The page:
Mindlessly allowing the world out there to punch your buttons pushes you into a reactive state, which is when your ego takes over.
The psychological pendulum becomes very apparent in organizations like churches. Because regular businesses involve salaried people, there are incentives to curb the swing of the pendulum by the employees. However, in volunteer organizations, it is a bit different. In churches in particular, there is an expectation by many that it is a place where the purpose is for them to be spiritually fed. Giving back through tithes or working on committees is not always seen as being part of the giving and receiving that is a natural part of the Universe. Instead, it is viewed as an offering with strings attached, and those strings are usually connected on one end to the egos of those individuals. Some use their strings to demand that others get in line behind their agendas or to dictate the use of the offerings. Some even go so far as to try and hold a church hostage during times of crisis, such as the transition to a new minister, by denying their financial support and/or attendance unless those in charge buckle under to their personal desires.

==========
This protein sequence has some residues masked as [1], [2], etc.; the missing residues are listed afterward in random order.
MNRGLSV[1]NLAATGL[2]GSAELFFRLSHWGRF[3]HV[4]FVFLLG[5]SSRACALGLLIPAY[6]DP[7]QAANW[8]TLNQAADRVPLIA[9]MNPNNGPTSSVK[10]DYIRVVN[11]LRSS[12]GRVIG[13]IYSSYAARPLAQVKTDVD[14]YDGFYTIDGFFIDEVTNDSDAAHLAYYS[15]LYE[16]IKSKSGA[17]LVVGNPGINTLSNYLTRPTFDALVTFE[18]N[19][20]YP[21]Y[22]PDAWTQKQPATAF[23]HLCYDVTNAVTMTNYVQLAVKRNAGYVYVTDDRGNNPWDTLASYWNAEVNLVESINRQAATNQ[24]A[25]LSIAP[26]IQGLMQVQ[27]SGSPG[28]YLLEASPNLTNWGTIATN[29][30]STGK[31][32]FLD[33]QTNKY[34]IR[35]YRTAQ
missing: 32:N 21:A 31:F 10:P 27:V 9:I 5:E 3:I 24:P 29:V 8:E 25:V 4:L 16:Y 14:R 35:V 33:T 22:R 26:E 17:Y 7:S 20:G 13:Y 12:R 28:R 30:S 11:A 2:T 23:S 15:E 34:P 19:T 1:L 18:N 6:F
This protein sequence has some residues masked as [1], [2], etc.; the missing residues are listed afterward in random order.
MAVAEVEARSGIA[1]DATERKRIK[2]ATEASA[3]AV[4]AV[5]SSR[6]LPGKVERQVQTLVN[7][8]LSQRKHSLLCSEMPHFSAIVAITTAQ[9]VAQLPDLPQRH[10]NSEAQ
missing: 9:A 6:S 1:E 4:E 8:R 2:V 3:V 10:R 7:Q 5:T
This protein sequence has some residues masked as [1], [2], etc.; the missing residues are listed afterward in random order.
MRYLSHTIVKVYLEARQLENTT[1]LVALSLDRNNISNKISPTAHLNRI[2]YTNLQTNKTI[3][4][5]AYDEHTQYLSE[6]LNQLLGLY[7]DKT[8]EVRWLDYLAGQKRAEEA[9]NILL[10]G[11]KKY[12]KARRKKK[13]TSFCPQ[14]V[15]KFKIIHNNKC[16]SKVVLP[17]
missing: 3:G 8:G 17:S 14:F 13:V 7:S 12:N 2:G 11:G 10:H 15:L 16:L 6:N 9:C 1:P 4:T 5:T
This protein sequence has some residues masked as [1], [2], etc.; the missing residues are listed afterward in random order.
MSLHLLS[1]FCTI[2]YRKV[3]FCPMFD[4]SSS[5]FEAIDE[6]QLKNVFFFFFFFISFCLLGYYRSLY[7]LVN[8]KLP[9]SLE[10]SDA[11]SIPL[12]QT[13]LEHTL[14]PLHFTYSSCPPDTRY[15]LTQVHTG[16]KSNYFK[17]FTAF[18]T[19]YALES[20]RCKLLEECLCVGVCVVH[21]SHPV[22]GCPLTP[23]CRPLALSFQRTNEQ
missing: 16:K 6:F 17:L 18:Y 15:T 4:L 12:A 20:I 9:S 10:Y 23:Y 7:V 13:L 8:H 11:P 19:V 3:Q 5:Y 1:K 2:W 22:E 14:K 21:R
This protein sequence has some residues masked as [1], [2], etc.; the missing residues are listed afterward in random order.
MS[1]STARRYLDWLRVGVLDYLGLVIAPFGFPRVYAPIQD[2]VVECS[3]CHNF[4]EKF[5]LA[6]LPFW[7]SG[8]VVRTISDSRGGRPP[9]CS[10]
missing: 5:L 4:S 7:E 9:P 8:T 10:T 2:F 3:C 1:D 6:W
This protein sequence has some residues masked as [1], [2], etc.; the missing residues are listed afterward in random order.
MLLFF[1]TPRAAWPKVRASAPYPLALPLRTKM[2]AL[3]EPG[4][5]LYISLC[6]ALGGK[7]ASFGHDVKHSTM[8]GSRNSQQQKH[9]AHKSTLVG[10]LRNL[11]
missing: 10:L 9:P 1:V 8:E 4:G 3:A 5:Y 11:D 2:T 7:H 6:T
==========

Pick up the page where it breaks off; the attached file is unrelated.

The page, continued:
Actions such as these are opportunities. They are opportunities for the individuals to learn the lesson being offered by Spirit so that they can break down self-sorting buffers, the filters through which they are living their lives. These actions are also opportunities for the church itself to gather and target the positive energy in the church toward the spiritual growth of the church. The church body must recognize that it is just as important to be willing to let go of those in the church body who are acting like a cancer and let God direct the church to a higher place as it is when an individual is directed to focus on their oneness with God and let go of the belief that a cancer is in charge of their life.
As long as we try to fashion our lives around the swing of the pendulum, it is unlikely that we will ever experience the peace and harmony of expressing at our highest potential, whether we are talking about an individual or a church. We must allow the reactions of our lives to lessen because they weaken us. We must come to center and respond from that stillness, which will, in turn, flow into positive action, which strengthens us, giving us confidence and mastery over the purpose that lies before us.